15 Minute City: Creating Sustainable, Connected Neighborhoods

The 15-minute city, coined by Carlos Moreno in 2016, ensures daily needs are within a 15-minute walk or ride, enhancing life quality and sustainability.

Understanding the 15-Minute City Concept

Origin and Evolution

The 15-minute city is an urban planning concept in which most daily necessities and services are easily reached within a 15-minute walk, bike ride, or public transit ride from any point in the city1.

It was first coined in 2016 by Carlos Moreno, a professor at the Sorbonne University, and gained widespread attention when it was adopted by Anne Hidalgo, the Mayor of Paris2.

This approach focuses on improving quality of life and sustainability by reducing car dependency3 and promoting mixed-use development and new urbanism.

Principles and Goals

A key principle of the 15-minute city is promoting proximity.

It aims to create urban environments in which residents can conveniently access work, shopping, education, healthcare, and leisure activities without relying on cars4.

This is achieved through mixed-use development, a design approach that combines residential, commercial, and recreational spaces within neighborhoods5.

By doing so, 15-minute cities work towards reducing car dependency, improving air quality, and promoting healthier and more active lifestyles.

Another goal of the 15-minute city is fostering a sense of community and belonging by encouraging local and small-scale businesses and services6.

Urban Design and Infrastructure

To create a 15-minute city, urban design and infrastructure play a crucial role.

The design focuses on promoting walkability, bike-ability, and access to public transit7.

This includes building safe and comfortable pedestrian paths, dedicated bike lanes, and efficient transit systems.

The concept also advocates for polycentric cities, which distribute services and businesses across multiple urban centers rather than concentrating them in a single downtown area8.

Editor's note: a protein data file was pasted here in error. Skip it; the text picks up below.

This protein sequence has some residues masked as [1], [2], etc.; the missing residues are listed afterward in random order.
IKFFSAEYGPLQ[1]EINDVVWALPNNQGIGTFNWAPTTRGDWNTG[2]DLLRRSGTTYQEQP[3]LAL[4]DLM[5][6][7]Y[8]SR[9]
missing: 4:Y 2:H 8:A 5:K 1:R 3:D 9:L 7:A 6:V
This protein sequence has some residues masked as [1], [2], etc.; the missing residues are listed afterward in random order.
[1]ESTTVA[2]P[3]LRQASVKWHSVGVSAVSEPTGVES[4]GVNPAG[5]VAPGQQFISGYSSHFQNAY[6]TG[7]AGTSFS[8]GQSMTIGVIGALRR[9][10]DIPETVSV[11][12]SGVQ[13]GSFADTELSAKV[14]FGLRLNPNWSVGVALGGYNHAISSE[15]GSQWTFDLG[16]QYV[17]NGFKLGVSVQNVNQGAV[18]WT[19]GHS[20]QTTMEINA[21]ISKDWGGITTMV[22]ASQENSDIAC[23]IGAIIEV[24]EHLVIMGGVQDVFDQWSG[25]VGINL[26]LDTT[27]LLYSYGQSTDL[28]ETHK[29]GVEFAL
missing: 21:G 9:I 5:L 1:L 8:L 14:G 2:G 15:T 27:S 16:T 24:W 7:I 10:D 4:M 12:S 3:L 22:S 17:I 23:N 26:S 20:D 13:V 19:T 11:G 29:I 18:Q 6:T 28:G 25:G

This decentralization helps reduce travel times and promotes more equitable access to amenities and services.

Social and Environmental Benefits

There are several social and environmental benefits associated with the 15-minute city concept.

It encourages healthier and more active lifestyles, thanks to increased walking, biking, and use of public transit3.

Reduced car dependency also leads to improved air quality, a reduction in greenhouse gas emissions, and a lower urban heat island effect9.

Furthermore, by fostering social interaction and a sense of community, the 15-minute city can improve mental well-being and combat social isolation10.

Finally, innovative urban design practices associated with the concept, like mixed-use development and decentralization, can contribute to more resilient and adaptive cities in the face of environmental and social challenges.

Global Implementation and Case Studies

A bustling city with efficient public transport, walkable streets, and vibrant mixed-use neighborhoods.</p><p>Green spaces and community hubs are easily accessible, creating a lively and sustainable urban environment